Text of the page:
And today, I knocked two long-half-finished projects off of the to-do list. I finished recovering the cushions on the porch chair...

... so it matches these porch chairs.

And finally, I finished off a pair of pyjamas. The Fenelon Fair has a category for "Ladies' Sleep Pants" which has unfortunately led to me having three half-pairs of pyjamas waiting for the tops to get done. The bottoms for these were done in 2014! Ah well, better late than never.


Don't kid yourself, Caesar...

Oh, Coen brothers. I have loved so many of your movies. I think that Hail, Caesar! is getting more criticism than it would have had the release not come on the heels of #OscarsSoWhite.

But neither of these facts gives you a pass on your obtuse comments as reported in the Daily Beast.

It's easy to say Oscars don't matter when you already have several. For an objective answer, how about comparing the salaries of Oscar winners to nominees, or those who have never been nominated? For men, there's a big bonus. Male actors experience an 81% bump in salary after nabbing an Oscar according to Forbes in 2013. Women just see their salaries drop as they age, but that's a rant for another day.

Setting aside the straight-up offensiveness of comparing "black or Chinese or Martians" there are two main responses I have to the Coens' assertions about "how things get made."

Diversity isn't about saying "I’m going to write a story that involves four black people, three Jews, and a dog." It's about letting go of the assumption that blacks, Jews, etc. must be a certain kind of character acting in a certain kind of way. When you sent out sides to casting agents - did they include "white" as a qualifier? Or is that just assumed? Do you look at all capable actors when casting or just those that "have the right look"? And why is "black" not the right look for a chemistry teacher, a judge, a neighbour?

Why can't people of colour just be people, without everything they do having to be an expression of their racialized state? Jodie Foster is famous for getting her agent to send her out for roles that were written as male, when the sex of the character is irrelevant to the plot. She can do that – because she's an established white Oscar-winner! (maybe Oscars do matter!) It doesn't generally work so well when black actors try to audition for "white" roles – although white people seem to have no trouble getting cast as everything from Cleopatra to Michael Jackson to Aang from The Last Airbender.

Now, I know how the argument goes, colourblind casting may work for, say, a modern cop drama, but with a period piece set in a time of segregation, you can't just randomly cast people of colour without rewriting the story to address how they would have been treated at the time. Obviously, if you're setting a movie in Hollywood’s "golden age" race was not a neutral factor at that time. Sure. The only stories that occur to you are those about people who look like yourself and the people you spend most of your time with.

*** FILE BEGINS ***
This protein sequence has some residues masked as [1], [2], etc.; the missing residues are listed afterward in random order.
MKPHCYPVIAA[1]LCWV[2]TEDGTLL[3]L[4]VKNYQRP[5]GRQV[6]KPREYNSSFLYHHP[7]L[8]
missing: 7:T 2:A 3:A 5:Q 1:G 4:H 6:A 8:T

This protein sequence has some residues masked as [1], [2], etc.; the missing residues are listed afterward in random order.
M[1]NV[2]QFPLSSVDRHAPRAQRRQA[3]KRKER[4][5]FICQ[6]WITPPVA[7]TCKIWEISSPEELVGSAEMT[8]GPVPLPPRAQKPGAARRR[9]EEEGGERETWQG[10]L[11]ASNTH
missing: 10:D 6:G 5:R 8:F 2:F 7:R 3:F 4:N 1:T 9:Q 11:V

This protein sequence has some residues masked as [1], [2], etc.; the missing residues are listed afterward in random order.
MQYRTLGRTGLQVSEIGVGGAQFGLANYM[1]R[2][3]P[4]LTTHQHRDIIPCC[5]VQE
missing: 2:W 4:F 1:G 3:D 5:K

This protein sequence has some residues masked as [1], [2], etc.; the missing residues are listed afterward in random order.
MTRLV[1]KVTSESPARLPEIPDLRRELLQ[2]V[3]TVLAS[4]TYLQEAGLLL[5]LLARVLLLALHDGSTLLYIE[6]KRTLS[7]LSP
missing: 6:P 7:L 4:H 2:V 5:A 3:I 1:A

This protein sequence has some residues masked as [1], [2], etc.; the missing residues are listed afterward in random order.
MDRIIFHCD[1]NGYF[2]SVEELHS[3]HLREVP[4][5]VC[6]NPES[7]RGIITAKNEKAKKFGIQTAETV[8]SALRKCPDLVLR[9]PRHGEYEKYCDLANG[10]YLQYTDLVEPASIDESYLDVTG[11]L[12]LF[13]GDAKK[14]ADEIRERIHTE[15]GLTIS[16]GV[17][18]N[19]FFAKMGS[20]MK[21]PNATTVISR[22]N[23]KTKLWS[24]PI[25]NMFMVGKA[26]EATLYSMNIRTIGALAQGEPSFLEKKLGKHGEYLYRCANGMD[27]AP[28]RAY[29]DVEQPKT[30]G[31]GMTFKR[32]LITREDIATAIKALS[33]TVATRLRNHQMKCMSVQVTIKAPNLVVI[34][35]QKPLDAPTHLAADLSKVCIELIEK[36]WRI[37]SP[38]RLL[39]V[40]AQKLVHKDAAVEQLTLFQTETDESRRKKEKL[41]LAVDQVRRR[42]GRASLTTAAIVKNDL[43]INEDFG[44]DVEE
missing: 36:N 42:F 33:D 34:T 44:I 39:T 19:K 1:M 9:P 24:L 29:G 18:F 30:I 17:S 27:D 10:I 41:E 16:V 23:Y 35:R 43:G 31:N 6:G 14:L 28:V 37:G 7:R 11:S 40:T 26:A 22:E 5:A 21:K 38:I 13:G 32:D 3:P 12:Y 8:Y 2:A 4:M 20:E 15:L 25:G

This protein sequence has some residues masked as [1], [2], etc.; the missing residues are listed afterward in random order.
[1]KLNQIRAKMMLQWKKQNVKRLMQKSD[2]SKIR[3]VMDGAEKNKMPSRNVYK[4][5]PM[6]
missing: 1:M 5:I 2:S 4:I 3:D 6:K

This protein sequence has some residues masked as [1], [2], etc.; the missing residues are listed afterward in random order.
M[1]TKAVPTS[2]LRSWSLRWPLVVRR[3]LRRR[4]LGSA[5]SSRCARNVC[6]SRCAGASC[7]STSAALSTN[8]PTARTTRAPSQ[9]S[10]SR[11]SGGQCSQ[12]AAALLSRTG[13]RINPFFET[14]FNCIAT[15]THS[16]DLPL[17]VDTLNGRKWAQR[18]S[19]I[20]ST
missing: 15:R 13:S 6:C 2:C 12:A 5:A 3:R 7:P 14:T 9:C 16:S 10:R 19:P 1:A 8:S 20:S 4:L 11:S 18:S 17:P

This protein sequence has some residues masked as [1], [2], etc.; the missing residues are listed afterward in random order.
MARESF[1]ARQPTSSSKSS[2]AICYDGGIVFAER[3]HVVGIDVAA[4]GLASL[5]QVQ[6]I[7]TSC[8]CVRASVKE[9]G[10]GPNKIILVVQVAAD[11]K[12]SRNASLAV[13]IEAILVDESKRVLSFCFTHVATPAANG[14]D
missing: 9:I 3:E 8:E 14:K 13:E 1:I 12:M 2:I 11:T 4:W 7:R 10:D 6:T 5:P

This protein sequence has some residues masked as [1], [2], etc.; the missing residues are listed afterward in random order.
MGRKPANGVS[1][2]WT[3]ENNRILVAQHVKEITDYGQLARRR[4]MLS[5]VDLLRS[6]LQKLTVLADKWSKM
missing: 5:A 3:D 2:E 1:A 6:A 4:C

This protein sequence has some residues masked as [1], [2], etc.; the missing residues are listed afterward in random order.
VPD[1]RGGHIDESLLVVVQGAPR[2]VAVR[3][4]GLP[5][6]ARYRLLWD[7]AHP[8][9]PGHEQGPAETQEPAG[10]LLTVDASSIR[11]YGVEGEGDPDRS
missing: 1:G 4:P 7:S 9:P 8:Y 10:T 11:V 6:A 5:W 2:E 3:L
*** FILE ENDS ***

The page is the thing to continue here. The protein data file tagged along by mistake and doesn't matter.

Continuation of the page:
But the next question is, who is paying for this? Out of all the ideas that get pitched to studios, how come the ones that get the money, distribution, and marketing support are all coincidentally about white people?

Having seen what goes on behind the scenes in casting, I know firsthand it's not pretty.

My experience here is more television than movie, but considering how intertwined the industries are, I doubt the system is very different for the big screen.

Ok, so casting. You send out sides. Agents send in head shots. They call to pitch their favourites. Some people get called for auditions, some (most) don't. But let's say you've got a great actor who happens to be black, and a determined agent who gets her an audition, a director who thinks she's the perfect fit, and a producer who is willing to listen to an assistant talking about how a show set in a very multi-cultural city should look like the city where it's set.

But it doesn't stop there. The producers – all those people who traded some coin for an executive producer credit so they could enjoy the power of holding sway over someone's career – they all get to air their feelings about whether the actor "looks right." But the real horrors happen when distribution gets involved. What does she look like? When you say black, you mean mulatta? What is her hair like? Can we see a photo? Oh! When you said mulatta, we thought you meant cubana, not black! (not making this up, seriously) we can't sell this in foreign markets with an afro. Can she straighten her hair?

And no, in the end, she did not get the part. The part went to a blonde woman. In fact, all the women cast in the series that year were blonde. The returning lead, a redhead, had her hair dyed blonde too. Diversity!

Yes, the Oscars are important. And no, the lack of diversity in Hollywood is not due solely to auteurs being true to their artistic vision. Maybe in the hallowed circles in which the Coens move, far above the fray, it's possible to believe that. For everyone in the real world, not so much.

So please, Coens, keep your mouths shut. Drop the silly "I don't understand the question" shtick. You're making yourselves look not just dumb, but selfish. Keep quiet so we can enjoy your movies without the bitter taste of racism to ruin it all.


busy! busy! busy!

this weekend i...

finished the greninja ex pokemon costume
carved a pumpkin
baked cookies
baked squares (why yes, we are having a bake sale tomorrow! tonight i am baking bbq pork buns)
misc other things like sunday service and swimming classes for the kid and and and...

this photo is pretty terrible (my camera is pretty terrible!) but it's all i've got until we find some daylight time for a re-take!

also took some photos during the sewing-of, which i will post eventually, for anyone who is looking for pokemon costume tips and tricks.


almost there!

so near yet so far. will it get done in time for the weekend?

i hope so!